Music is a form of healing 

Music is a major outlet for emotions for most people. From listening to music that reflects your mood to putting on songs that reflect how you want to feel, music can change how you feel. Photo by Erik Mclean on Unsplash.

There’s some sort of catharsis in sitting down with your emotions and piecing together your thoughts in the form of songs. A form of meditation: in moments when I’m feeling down, I create a space where I can confront my emotions. A space where I’m met with audible examples reflecting my mental state back to me. Sometimes this comes through on my own. Sometimes I can sit down with pen and paper and create a tangible web of words that before was just a mess of my own mind. Other times my words fall short and I need to look elsewhere. 

The American Psychological Association (APA) featured an article on the “healing power of vibration.” I took away from it how connected the mind and body are. Our bodies are vibrating at certain frequencies and we can emotionally feel when songs, situations, or people are in alignment with that. Music is a powerful tool for us to check in with ourselves and see if we are ignoring emotions or thoughts we weren’t intentionally avoiding. Being conscious of what songs we are seeking is how we channel this awareness. 

There is contradiction between the predictability of music and the lack thereof in the day-to-day. Each morning I count on the sun’s glow to seep through my curtains. For the drip of coffee to flow steadily into my mug, settling into this day and what is to come. Yet for as much of my day I count on to remain constant, I am mostly met with unpredictability. On the simpler side of this, we experience red lights, conversations with friends we didn’t anticipate having, or surprises in weather veering us off track. Sometimes it gets more complicated. Life hurdles situations at us we don’t know we can bear. 

I talked to my cousin Rick Mitarotonda, lead singer of the indie-jam band Goose, about his perspective and relationship with music. “It’s a language that can communicate. It has the ability to instill hatred and anger. It also has the ability to instill healing and love,” he said. 

Music is all about potential. Capacity. At its core, music is a reflection of the consciousness. Even Mitarotonda mentioned how music impacts your bodily vibrations as well, stating “Thoughts, emotions, and feelings all affect your mind-body connection. Whatever is running through your unconscious can manifest through the music.” 

Music connects us to one another and to ourselves. Music can express things that are hard to explain to others. Photo by James Stamler on Unsplash.

Not only is music healing for the individual, but finding songs we resonate with is a form of reflection too. “I’m of the opinion that it’s a catalyst for self-explanation,” Mitarotonda said. “Song writing as a form of catharsis… a means of processing inner emotions.”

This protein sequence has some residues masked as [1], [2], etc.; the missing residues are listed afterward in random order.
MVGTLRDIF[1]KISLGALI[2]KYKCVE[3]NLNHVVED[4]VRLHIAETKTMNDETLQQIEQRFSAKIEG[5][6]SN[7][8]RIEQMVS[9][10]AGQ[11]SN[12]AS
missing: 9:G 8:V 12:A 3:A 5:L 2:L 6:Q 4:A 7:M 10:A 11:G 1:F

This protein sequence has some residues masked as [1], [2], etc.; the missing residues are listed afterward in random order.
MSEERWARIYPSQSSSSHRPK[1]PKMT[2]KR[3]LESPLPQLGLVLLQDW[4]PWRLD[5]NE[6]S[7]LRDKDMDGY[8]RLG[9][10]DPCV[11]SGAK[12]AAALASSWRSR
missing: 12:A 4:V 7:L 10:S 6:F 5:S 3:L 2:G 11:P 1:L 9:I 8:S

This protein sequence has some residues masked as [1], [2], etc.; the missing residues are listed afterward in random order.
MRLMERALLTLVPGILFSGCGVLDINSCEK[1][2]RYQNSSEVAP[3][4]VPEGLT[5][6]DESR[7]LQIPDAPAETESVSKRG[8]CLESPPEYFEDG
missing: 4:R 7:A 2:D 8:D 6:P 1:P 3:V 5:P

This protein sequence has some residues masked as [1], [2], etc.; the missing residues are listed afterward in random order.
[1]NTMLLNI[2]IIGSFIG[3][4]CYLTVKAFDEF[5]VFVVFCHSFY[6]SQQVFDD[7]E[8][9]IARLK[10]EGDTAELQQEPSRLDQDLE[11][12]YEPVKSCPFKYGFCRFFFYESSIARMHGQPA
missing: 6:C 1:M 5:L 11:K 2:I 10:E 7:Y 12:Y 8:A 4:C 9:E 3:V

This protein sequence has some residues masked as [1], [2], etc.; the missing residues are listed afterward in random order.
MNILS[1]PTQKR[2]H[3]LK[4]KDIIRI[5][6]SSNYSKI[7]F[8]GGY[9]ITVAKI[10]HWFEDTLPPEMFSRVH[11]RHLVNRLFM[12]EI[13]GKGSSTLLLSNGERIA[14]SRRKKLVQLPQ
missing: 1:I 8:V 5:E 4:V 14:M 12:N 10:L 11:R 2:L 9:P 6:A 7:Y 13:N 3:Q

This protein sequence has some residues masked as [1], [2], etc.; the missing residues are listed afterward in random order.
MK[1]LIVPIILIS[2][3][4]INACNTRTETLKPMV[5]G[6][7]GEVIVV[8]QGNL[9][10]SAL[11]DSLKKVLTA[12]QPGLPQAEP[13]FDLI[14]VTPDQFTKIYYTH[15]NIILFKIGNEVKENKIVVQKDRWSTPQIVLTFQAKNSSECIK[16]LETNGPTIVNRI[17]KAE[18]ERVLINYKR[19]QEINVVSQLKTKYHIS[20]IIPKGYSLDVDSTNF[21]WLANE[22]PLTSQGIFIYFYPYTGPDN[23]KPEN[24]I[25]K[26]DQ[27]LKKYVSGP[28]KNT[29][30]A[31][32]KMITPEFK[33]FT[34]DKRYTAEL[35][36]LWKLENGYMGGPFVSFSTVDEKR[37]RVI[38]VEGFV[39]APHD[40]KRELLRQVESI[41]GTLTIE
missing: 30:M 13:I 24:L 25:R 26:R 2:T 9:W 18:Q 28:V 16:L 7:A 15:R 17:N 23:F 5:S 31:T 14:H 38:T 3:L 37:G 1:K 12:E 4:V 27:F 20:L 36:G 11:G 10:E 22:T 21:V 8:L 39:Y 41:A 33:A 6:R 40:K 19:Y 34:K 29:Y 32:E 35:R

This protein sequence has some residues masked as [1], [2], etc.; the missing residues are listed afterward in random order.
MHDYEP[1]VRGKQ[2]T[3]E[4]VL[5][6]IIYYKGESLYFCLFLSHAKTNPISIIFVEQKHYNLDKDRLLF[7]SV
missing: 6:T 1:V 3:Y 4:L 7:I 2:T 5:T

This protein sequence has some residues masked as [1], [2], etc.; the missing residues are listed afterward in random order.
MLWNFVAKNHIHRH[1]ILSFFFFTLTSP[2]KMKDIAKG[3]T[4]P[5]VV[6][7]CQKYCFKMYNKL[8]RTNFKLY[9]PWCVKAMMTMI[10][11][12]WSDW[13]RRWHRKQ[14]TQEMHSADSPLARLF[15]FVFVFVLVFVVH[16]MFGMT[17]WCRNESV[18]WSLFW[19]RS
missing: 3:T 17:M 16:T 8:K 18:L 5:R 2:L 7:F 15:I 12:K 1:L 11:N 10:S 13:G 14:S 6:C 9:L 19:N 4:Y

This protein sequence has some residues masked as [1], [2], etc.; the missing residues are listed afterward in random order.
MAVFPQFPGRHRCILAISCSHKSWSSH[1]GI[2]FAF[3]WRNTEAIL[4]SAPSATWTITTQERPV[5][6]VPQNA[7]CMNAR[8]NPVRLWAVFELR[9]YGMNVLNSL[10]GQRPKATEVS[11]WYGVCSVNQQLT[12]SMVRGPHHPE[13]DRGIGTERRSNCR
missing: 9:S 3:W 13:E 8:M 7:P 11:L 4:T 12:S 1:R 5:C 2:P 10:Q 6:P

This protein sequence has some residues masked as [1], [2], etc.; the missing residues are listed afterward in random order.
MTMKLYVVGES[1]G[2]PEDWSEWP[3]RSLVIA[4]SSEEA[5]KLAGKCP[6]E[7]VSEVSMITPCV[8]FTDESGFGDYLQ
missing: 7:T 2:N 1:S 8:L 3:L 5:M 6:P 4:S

It’s easy for these emotions to become stagnant within us. This is an idea psychiatrist Bessel van der Kolk dissects in his book “The Body Keeps the Score.” When emotions become stuck, either from trauma or whatever creates an excess of emotional energy, we feel physical ramifications. There is, undoubtedly, a connection between the mind and body. 

“To me, it’s really mysterious. I don’t think I really want to understand it,” Mitarotonda added. 

“The way I see it, we’re all channels. And music is another way for us to receive messages that were intended for us, whether the musician knows it or not.” Mitarotonda said. I think this speaks to a greater universal experience we all resonate with. It’s in the moments when you’re speaking with someone and they say something that doesn’t seem important to them, however for you it’s a message you deeply need to hear. That person is a conduit for whatever or whoever is trying to spread word to you.  

In modern times it’s easy for emotions to become stagnant. There are so many avenues to suppress emotions. They’re available through TV, working too much, drinking and drugs being so heavily accessible. It takes you out of the present. Numbing yourself checks you out of your body and music is a way to open that pathway again. “It creates movement; opens up the heart; allows the flow of emotions,” Mitarotonda said. 

Think of animals and their responses to emotions. They demonstrate the primal need to dispel ourselves of trauma. A deer gets hit by a car. At first the deer freezes, in shock. Then the deer shakes for seconds or minutes at a time. It physically expels the emotions, giving physical form to what once was mental. 

Music is us attaching movement to these emotions, whether it be anger or fear or joy that manifests. We don’t have to be a talented musician or songwriter to understand how powerful music is. As any other human experiencing life’s turmoil, I know music is a way for me to tune into my own emotional state. 


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